Just because you have worn something it does not mean it needs to go straight into the wash. When it comes to clothing, you shouldn’t gauge when to wash items by time at all, but instead by how many times you’ve worn them. Laundry is a time consuming chore so if we can cut back a few washes a week it will save us both time and money.
My following recommendations are meant as general guidelines rather than hard and fast rules. Remember, a sniff check is still a quick and easy way to determine when it’s time for a wash. And of course, common sense applies. For example if you have been at home all day then you know your items aren’t dirty but if you have been out sitting in public places, playing in the park with your children and using public transport then your clothing will most probably need washing.
Also Items will need washing more often during the sweltering summer months.
Don’t forget that you can also refresh your clothes rather than wash them, use a garment steamer to remove creases, kill germs and refresh or use a clothing fabric refresher spray to fragrance and freshen up.
After every wear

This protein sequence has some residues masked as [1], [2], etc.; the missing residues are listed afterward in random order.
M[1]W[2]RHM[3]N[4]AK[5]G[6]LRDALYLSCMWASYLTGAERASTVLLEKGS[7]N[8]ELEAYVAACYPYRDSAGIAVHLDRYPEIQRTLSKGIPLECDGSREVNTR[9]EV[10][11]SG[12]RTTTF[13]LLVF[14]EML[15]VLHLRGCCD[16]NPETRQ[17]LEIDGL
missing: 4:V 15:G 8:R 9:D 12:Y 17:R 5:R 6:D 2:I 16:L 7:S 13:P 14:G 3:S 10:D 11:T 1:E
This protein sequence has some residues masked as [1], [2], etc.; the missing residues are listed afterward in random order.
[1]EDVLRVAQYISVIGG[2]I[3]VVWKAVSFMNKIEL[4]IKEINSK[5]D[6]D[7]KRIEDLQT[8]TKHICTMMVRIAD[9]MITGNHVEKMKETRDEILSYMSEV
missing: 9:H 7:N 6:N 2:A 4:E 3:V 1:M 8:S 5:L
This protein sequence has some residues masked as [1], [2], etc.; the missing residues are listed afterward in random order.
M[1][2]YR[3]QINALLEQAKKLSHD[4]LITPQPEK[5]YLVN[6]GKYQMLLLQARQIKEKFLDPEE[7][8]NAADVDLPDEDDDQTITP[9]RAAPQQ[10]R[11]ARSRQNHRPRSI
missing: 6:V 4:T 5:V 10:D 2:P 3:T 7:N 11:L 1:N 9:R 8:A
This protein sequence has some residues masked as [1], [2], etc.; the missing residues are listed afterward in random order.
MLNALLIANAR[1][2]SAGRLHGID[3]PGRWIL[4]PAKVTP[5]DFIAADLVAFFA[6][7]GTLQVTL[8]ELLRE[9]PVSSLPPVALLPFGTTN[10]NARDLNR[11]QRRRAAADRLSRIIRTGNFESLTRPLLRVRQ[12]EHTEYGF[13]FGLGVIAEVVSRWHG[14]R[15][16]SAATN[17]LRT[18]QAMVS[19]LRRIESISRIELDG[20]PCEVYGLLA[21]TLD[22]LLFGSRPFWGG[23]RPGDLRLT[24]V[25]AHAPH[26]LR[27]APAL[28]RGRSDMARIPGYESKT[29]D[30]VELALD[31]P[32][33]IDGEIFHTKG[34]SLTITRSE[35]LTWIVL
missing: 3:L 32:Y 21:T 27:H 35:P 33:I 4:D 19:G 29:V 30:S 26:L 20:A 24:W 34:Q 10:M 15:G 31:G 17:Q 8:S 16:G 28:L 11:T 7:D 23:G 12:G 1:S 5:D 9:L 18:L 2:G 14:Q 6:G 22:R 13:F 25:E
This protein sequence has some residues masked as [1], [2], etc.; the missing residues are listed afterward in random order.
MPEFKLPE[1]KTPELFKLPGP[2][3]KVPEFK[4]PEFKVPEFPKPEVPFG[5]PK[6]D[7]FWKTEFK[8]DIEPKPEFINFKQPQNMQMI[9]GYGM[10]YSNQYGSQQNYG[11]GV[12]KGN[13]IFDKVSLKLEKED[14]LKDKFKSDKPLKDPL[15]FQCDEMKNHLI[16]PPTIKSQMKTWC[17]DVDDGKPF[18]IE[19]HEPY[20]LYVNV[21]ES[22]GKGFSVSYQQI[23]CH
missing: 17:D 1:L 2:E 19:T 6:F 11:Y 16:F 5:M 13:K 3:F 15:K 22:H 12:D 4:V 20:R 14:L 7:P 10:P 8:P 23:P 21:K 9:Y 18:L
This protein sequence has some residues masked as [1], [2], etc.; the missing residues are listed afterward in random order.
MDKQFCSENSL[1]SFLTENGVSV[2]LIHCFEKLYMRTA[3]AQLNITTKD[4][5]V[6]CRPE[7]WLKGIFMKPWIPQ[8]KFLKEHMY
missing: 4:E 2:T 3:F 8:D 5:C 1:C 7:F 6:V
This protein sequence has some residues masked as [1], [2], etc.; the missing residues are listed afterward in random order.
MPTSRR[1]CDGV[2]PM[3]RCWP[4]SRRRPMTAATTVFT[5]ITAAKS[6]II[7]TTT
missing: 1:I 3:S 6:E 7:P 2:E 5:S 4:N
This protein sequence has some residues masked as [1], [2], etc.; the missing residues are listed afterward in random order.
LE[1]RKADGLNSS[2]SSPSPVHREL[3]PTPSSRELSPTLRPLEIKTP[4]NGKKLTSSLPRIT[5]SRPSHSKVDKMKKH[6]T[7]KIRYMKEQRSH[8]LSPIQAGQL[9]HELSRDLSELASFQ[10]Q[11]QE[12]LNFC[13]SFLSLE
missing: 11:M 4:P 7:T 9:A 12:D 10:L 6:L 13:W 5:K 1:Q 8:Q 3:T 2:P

Tights, Knickers, pants, socks, shirts, camisoles, vest tops, blouses, leggings, swim suits and sportswear.
The commonality among the garments in this section is that they are close-fitting, which means they’re more likely to absorb your perspiration and body oils and will require frequent cleaning to bust bacteria and continue smelling fresh.
Every 2 to 3 wears
Dresses, trousers, skirts, jumpers, sweaters, jeans, trousers, PJ’s and bra’s
This is where you need to use your common sense and maybe your nose. If you’re wearing a camisole or vest top underneath your sweater, jumper or dress then you can probably get multiple uses. PJ’s will last you a few nights simply because you’re inactive while sleeping, but the other items on this list can actually wear out from over-washing. Washing a bra too often can damage its elasticity, which is crucial for proper support, and jeans will fade or wear thin in too many wash cycles.
Bathmats, pillow cases, sheets and duvet covers
Dressing gowns, pillow protectors, mattress protectors, throws and blankets if being used regularly and door mats.
Once a month
Shower curtains and cushion covers
Pillows, duvets, outwear, hats, gloves and scarfs
Unless you’ve dropped food on your coat or stained it in some other way, you really don’t need to wash it very often. Same goes for winter accessories, although these items need to be washed a bit more frequently as they’re in closer contact with your skin so can more easily pick up body odours.